Welcome to the Ravnica Allegiance, a set where no matter how many times I type it out, I still have to spellcheck Allegiance. This time around I get to review the Rakdos portion of the set. They’re Ravnica’s own Insane Clown Posse, except with acid and chainsaws instead of Faygo and questions about basic scientific principles.
So let’s see what little treats this Magic: the Gathering of the Juggalos has in store for us, shall we?
Bedeck // Bedazzle is good fun. Bedeck can kill a pesky 3/3, even one with indestructible, or it can buff something of ours with 4 or more toughness, all at instant speed. Meanwhile, the Bedazzle half glues rhinestones to your jeans. I’m not sure either are particularly relevant in EDH, a format whose ceiling for playability gets higher and higher with each passing set.
Bedevil has some sick art, courtesy of all-star Seb McKinnon. Nobody can deny that. But is the card itself good enough? The answer is . . . maybe? The competition is real. Chaos Warp (28,011 decks), Dreadbore (9,459 decks), and Hero’s Downfall (19,439 decks) already exist as spells that deal with different kids of permanents, and we also have things like Go for the Throat, Terminate and Unlicensed Disintegration for creature removal. Still, the utility of hitting three different card types is hard to deny, as is the versatility of instant speed removal. My guess is this winds up replacing Dreadbore in Rakdos or R/B/x decks currently running it, and probably finds a respectable home in a few other lists. Plus: dat art.
Blade Juggler may find a home in some kind of Sygg, River Cutthroat Rogue tribal list, since the evasion inherent on a lot of Rogues makes casting for the Spectacle cost fairly easy. If you can consistently do that and get some added creature type synergy, then a 3/2 that draws a card for 2B isn’t the worst thing in the world. Outside that narrow space, though, it’s mostly Limited fodder.
Captive Audience is the spice! Yes, it costs seven, but the opponent you choose has to pick one of three modes that put them precipitously close to an unrecoverable game state. Sure, the Zombie tokens could come back to bite you (ha!) if the other players turn them your direction, but either of the other two modes go off like a bomb, and are extremely hard to bounce back from. Rakdos punisher decks have a new best friend.
Carnival // Carnage is another unimpressive split card. Sure, the Carnage half is a pseudo-Blightning, but even that only shows up in about 831 decks. I’m not sure a Shower of Sparks on the first half adds any extra sauce, either.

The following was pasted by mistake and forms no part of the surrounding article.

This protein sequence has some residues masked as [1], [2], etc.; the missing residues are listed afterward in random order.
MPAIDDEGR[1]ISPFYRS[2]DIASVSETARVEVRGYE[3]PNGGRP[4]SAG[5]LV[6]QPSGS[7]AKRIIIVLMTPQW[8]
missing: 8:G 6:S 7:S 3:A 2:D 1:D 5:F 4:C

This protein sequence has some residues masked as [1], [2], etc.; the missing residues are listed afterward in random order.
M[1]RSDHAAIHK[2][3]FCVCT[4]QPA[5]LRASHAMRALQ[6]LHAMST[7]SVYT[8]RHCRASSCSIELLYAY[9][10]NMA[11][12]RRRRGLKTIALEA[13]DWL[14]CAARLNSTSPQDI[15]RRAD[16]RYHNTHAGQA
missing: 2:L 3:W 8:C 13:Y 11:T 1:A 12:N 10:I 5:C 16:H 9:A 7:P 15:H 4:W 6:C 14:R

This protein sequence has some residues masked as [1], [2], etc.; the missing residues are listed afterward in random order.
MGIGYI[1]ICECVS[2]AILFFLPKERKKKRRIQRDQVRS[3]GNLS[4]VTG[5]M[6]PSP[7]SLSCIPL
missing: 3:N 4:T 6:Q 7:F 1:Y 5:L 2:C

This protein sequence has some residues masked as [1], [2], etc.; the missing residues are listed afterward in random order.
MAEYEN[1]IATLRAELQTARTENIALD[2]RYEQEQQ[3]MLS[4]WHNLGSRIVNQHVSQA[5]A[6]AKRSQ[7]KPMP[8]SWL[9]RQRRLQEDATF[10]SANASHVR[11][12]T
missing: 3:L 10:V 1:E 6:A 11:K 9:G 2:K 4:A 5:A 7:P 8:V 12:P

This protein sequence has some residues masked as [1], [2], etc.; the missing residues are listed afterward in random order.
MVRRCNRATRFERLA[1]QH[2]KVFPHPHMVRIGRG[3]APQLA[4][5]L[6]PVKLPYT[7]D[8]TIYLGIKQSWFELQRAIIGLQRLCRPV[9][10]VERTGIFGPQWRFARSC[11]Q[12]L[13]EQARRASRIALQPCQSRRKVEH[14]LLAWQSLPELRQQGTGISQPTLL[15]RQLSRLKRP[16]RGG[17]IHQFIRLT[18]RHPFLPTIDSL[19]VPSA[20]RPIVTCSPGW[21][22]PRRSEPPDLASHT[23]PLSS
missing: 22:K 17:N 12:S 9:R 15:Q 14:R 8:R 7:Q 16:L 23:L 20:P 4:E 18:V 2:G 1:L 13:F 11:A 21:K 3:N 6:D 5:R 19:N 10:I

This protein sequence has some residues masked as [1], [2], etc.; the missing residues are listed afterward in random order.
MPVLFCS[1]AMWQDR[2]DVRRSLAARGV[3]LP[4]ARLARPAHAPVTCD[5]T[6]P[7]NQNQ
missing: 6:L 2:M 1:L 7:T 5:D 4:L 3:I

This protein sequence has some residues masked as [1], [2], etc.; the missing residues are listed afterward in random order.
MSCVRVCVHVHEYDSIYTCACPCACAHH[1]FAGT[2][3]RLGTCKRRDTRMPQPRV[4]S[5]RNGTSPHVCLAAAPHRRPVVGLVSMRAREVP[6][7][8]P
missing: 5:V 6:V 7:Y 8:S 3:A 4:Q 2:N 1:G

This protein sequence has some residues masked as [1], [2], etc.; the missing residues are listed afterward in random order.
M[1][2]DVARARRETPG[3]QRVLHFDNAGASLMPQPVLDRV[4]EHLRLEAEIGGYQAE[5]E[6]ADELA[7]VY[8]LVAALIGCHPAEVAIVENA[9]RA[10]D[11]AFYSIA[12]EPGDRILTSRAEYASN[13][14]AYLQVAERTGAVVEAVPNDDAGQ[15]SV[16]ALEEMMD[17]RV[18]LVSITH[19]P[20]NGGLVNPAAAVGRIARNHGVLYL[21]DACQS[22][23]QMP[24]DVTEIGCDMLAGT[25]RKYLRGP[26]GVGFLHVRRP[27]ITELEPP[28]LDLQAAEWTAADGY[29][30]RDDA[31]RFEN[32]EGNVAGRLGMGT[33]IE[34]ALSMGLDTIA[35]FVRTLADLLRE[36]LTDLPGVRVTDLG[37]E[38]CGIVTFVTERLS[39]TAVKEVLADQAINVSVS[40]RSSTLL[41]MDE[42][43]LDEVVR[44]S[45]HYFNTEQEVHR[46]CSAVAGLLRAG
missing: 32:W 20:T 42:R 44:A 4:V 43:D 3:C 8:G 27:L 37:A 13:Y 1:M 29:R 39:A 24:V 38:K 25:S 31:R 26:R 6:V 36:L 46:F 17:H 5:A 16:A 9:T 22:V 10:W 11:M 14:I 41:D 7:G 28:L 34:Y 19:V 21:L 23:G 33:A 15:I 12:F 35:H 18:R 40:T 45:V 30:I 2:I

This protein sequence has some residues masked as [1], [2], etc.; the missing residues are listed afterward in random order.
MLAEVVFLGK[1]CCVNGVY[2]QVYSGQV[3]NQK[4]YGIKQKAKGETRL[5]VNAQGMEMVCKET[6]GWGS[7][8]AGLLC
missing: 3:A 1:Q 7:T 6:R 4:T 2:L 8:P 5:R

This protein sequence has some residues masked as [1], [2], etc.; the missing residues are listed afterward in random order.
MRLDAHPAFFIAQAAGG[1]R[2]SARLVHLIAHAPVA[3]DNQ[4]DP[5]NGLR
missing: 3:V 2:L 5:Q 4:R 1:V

Cult Guildmage makes puppet Jace dance! Dance, puppet Jace, dance! That’s the best part about this card. It’s not terrible or anything, but it’s not good either. Neither Human nor Shaman are particularly relevant tribes in black or red, the pinger ability can’t hit bodies, and sorcery speed discard is a fairly weak ability in Commander. All told, this won’t be making many appearances in your local pod.
Dead Revels is a strict upgrade if you’re one of the 464 decks playing Dutiful Return or one of the 234 running March of the Returned, but rather than upgrading you’d probably be better off just not playing any of the three.
Drill Bit is on point regarding the name, art, and flavor text synergy. Targeted discard just doesn’t usually get it done in EDH, and I don’t think this is the card that will change that.
Footlight Fiend is our one hybrid entry to the set. It’s an easy-to-cast 1/1 for 1 that synergizes with new Daddy Rakdos, so that’s something. It’s probably the only thing, but it’s something.
Fireblade Artist is a 2/2 hasty body for 2, it’s a sac outlet that doesn’t cost any mana but can only be used during upkeep, and it’s in irrelevant Rakdos tribes. Doming a planeswalker for 2 each upkeep isn’t bad, but is it worth losing a creature to make it happen? Is it worth running this card in the first place to make it happen? Probably not.
Judith, the Scourge Diva hopefully marks the start of a trend with Magic legends sharing names with members of my grandma’s bridge group. ‘Mildred the Carnival Flayer’ or ‘Estelle of the Bloody Saw’ might be heading our way in War of the Spark. I’m hyped. Until then though, we’ll settle for Judith.
It’s always nice seeing a commander cost three mana. She buffs the team’s power, which is always useful. Most importantly, however, is that whenever a nontoken creature you control dies, she deals 1 damage to any target. There’s a lot to unpack there. For starters, you probably need to bring your own sacrifice outlet to really use her correctly. There’s a few attached to lands, like the recently reprinted Phyrexian Tower or High Market, but you’re going to need to devote a handful of slots to things like Ashnod’s Altar, Goblin Bombardment, or Phyrexian Altar to make sure you consistently have one available. There’s also some synergy with Death Pits of Rath and Everlasting Torment as well. Plus, anything that gives her deathtouch makes her extremely deadly. Phyresis ain’t a terrible idea, either.